TOKYO -- Japan Air Self-Defense Force (ASDF) fighter aircraft conducted joint drills with a nuclear-capable U.S. B-52 strategic bomber over the East China Sea and the Sea of Japan on Sept. 27, Japanese government figures have revealed.
It is unusual for such joint drills over the East China Sea to be made public, as Japan and China remain locked in a territorial dispute over the Senkaku Islands in the sea's waters. The move is apparently aimed at keeping China in check amid growing tensions between Beijing and Washington, including over an intensifying trade war.
According to the government figures, the B-52 bomber based on the U.S. island territory of Guam flew over the East China Sea to the Sea of Japan. Along the way it converged with 10 or more ASDF jets from several bases, including Naha Air Base in the southernmost prefecture of Okinawa, and Tsuiki Air Base in Fukuoka Prefecture in southern Japan. The strategic bomber and ASDF aircraft then practiced various flight formations.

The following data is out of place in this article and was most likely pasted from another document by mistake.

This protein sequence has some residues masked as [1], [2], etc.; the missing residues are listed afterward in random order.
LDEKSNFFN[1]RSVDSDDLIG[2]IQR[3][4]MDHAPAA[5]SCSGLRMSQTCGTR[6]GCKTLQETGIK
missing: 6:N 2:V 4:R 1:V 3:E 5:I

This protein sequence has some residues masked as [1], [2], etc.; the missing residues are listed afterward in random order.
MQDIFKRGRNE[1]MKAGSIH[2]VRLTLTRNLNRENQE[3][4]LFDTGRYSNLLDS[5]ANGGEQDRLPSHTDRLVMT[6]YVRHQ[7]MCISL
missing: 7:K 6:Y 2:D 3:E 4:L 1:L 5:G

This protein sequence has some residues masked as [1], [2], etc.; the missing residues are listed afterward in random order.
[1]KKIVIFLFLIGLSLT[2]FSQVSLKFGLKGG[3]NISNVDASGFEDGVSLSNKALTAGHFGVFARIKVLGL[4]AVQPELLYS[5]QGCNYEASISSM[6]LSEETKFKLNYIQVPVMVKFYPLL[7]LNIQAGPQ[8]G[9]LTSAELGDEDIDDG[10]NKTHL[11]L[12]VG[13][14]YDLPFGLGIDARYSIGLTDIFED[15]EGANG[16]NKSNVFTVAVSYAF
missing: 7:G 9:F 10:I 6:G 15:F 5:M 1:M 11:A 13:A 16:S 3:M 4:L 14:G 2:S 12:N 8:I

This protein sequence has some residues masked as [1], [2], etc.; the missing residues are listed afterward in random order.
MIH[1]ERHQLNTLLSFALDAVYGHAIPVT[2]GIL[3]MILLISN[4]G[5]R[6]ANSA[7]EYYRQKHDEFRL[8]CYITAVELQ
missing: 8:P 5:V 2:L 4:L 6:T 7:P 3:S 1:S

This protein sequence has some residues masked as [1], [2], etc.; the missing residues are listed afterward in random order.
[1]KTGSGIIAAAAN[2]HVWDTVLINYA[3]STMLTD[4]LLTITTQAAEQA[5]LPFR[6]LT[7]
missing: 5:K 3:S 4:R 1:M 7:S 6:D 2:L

While the B-52 bomber can be armed with nuclear weapons, some of the aircraft are no longer permitted to carry atomic arms under the New Strategic Arms Reduction Treaty between the United States and Russia.
Joint drills over the Sea of Japan between ASDF jets and U.S. Air Force B-52s in August 2017 and July 2018 have been made public.
(Japanese original by Hiroshi Maetani, City News Department)